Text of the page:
It's time to stop listening to the men in hard hats. Norfolk doesn't need all these new magnolia houses
PUBLISHED: 12:09 10 May 2019 | UPDATED: 16:11 10 May 2019
Keith Skipper says our beloved Norfolk is at risk from urban sprawl and it's time to stop swallowing the 'build for prosperity' mantra without question
Norfolk has been my precious planet home for three-quarters of a century.
Okay, a mere blink of a rheumy eye in the great scheme of things. However, alien forces inflicting so much environmental and social damage on one of the solar system's more blessed plots must not pass unnoticed.
To give it all a bit of local perspective, let me recall the wise words of Great-Grandad Horry Horkey in 1946 as he made a half of mild last all evening in the snug of Ye Olde Gathered Inn: "If each before his doorstep sweeps, the village will be clean".
Localism at its most effective. Collective responsibility to the fore. Rebuilding and safeguarding family and community strengths. Taking pride in where you live. Dewin' diffrunt and resisting massive change, especially when it blatantly puts profits ahead of people.
Well, over 70 years after that homely little sermon, my native county Is being forced to admit those old values are being swept away on a tide of excessive development buoyed by a potent mixture of naivety and greed. Too many residents, old and new, simply believe the "build for prosperity" prophets in hard hats.
It's no longer a case of sizing up city, town and village outskirts to prompt cries of "tatty round the edges". Norfolk, besieged by powerful field eaters encouraged by a ridiculously compliant planning system and obliging local landowners and farmers, now has to accept it's much more a raucous chorus of "hideously overblown!"
Ribbon development has been gnawing away at vital character and space for most of the time I've been mardling and writing about Norfolk since leaving school in 1962. A visit to any of our towns now underlines a growing impression that sprawl is readily accepted as inevitable.
Places like Martham, Mattishall, Mulbarton and Mundesley may call themselves villages but betray many symptoms of towns losing track of once-distinctive shape and identity. They have put on too much weight too quickly. We who remember trimmer figures shake our heads in deep disappointment.
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Perhaps the most provocative current example of bloated ambitions way beyond genuine local provision is unfolding in the seaside village of Caister, once memorably described to me as "Great Yarmouth's saucy little sister". Some could argue she's catching up fast …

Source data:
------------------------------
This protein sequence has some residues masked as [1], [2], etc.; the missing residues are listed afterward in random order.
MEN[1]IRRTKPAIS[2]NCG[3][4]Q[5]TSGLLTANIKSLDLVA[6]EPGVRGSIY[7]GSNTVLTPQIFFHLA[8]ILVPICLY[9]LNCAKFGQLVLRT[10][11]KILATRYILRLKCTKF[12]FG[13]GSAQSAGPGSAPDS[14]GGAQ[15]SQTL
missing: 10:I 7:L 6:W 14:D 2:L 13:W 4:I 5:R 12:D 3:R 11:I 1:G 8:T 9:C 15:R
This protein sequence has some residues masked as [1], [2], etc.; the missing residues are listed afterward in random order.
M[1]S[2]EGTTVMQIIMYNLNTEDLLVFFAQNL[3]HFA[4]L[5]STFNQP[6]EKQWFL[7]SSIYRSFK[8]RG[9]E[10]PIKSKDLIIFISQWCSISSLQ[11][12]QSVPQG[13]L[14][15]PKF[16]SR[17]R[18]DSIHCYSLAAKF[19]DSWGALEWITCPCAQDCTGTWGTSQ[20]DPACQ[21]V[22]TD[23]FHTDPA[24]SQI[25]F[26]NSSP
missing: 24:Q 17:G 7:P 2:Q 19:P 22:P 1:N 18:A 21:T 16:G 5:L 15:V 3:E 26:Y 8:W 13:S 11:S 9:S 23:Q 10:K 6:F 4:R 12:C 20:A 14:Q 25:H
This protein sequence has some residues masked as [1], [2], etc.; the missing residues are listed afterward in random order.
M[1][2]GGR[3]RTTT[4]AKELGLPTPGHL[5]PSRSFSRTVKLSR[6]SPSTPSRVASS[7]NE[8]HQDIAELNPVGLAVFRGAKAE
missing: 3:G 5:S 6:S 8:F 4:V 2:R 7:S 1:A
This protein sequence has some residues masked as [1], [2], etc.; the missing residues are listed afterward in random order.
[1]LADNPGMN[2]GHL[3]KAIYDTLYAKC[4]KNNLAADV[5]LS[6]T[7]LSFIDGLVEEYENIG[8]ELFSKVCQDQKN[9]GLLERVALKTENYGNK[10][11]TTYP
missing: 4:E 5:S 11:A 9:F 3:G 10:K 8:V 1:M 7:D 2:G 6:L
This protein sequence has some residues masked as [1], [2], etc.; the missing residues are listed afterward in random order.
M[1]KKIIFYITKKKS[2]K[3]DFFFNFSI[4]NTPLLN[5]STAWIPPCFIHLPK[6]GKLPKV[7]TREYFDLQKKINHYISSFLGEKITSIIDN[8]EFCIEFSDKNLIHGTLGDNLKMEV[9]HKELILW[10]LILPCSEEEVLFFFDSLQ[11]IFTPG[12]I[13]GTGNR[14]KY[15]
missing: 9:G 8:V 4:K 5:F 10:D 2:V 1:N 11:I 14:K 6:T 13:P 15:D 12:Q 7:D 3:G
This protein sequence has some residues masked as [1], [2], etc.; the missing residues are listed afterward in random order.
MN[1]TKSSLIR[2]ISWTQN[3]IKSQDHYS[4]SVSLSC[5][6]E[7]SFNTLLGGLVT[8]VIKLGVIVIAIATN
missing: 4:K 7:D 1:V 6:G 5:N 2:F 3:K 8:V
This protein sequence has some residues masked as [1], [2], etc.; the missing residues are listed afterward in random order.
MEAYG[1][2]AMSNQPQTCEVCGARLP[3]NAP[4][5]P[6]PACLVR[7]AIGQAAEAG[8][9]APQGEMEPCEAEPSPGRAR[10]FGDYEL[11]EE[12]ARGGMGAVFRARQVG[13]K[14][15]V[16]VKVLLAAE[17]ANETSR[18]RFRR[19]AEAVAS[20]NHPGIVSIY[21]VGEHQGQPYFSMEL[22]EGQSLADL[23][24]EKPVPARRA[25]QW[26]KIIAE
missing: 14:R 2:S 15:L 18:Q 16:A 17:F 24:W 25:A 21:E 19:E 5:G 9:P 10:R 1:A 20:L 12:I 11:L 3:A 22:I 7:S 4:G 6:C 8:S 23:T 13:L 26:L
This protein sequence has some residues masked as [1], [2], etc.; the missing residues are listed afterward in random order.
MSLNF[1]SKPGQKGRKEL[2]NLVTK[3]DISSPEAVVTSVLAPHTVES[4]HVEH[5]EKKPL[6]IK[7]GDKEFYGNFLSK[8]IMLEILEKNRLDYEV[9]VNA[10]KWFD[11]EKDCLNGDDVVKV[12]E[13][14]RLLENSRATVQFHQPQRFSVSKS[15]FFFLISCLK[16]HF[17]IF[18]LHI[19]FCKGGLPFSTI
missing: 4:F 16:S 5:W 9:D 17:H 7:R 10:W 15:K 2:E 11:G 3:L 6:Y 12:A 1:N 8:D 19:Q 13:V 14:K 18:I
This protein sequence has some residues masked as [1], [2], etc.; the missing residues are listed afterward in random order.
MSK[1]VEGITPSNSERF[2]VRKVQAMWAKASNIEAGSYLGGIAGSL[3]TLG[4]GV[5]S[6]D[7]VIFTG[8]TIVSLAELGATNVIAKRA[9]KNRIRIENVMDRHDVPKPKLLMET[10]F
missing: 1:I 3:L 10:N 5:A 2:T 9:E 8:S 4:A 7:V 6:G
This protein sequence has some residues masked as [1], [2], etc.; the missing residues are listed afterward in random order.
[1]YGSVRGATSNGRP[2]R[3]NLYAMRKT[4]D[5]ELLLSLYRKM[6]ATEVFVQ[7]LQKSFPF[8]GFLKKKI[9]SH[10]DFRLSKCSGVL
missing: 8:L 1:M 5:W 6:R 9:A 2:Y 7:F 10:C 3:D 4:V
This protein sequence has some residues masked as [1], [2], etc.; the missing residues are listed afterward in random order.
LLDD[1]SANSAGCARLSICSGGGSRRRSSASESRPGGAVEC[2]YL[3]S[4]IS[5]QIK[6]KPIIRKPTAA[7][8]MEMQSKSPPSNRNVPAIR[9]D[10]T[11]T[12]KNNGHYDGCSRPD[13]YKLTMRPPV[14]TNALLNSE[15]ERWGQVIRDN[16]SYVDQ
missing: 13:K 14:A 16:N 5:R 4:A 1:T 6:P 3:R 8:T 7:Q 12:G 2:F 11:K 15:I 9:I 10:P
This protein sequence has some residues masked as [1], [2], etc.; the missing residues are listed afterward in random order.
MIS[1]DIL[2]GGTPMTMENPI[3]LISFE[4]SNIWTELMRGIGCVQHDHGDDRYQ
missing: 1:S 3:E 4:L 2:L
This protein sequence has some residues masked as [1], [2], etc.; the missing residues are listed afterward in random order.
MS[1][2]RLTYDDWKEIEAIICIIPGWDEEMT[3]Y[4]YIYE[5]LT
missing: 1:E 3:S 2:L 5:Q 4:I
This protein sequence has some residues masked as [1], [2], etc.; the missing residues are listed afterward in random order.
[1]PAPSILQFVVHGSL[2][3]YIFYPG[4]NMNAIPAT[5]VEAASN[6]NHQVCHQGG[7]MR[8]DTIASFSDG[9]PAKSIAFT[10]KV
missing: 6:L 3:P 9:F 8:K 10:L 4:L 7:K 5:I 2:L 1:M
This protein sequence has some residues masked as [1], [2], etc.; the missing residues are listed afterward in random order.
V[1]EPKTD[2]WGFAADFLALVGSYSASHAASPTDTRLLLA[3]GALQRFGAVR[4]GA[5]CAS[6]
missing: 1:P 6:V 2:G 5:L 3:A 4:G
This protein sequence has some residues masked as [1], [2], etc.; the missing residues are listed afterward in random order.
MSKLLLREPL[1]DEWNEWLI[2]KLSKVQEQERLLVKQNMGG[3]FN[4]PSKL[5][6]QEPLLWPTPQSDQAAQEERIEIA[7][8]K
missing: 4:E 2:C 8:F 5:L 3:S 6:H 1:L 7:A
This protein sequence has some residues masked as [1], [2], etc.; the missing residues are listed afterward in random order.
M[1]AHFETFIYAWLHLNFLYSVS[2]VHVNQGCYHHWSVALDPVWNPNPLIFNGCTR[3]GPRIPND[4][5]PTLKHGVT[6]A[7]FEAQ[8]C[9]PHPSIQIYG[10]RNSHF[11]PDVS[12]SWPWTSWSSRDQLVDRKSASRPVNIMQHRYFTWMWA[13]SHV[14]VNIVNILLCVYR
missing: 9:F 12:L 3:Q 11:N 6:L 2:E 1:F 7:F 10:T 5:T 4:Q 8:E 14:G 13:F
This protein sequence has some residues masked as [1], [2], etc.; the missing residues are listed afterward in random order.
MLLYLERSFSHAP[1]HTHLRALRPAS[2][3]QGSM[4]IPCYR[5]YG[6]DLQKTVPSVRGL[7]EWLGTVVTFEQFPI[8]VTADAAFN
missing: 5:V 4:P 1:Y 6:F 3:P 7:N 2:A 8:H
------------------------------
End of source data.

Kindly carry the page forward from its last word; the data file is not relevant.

Already straggling in too many directions for comfort, Caister is being urged to welcome another major development of over 700 houses, a primary school and shops on agricultural land beyond the village's "barrier" bypass.
It's already been dubbed "Magnolia Gardens" and hailed as "a natural extension" to this coastal community. I suspect those behind the scheme may have a slightly different meaning for "natural" than any number of Caister diehards or Norfolk fundamentalists alarmed at the flaunting of such a brand of poetic licence.
Then again, it's hardly surprising to find it flourishing after years of getting away with highly dubious interpretations of selling labels like "affordable", "sustainable" and "desirable".
Deck them out with artists' impressions of idyllic scenes full of trees, flowers, pram-pushing mothers, generous play areas and ne're a sign of litter or revving cars … and there's Paradise Pastures.
In the light of this trend for taking linguistic liberties to give all kinds of development more instant appeal, it may be worth starting a campaign to redefine old friends "countryside" and "rural". They've both put on several extra layers of meaning in places where traditions have been trampled over by radical alterations.
The mid-Norfolk of my youth saw virtually every family clinging to close connections with the land, some of them sinking deep into the county's past. Few of those roots remain in a world where the prairie and lone ranger in a cab have taken over from the meadow and a posse of country thoroughbreds.
The farmer's status in the community has diminished alongside dependence on him for employment and shelter. Mechanisation has torn down history's hedgerows. Meanwhile, advertising agencies pour out rural goodness, rustic freshness and Mummerzet magic until it comes over the top of all those green wellies.
"Escape to the Country" may carry far more clout than it should for a television programme chipped out of estate agents' dreams. But it feeds a comforting illusion of a green and pleasant land ready to embrace anyone who needs a refreshing change.
Just be ready for the big sobering question on arrival: "Which planet are you on, then?"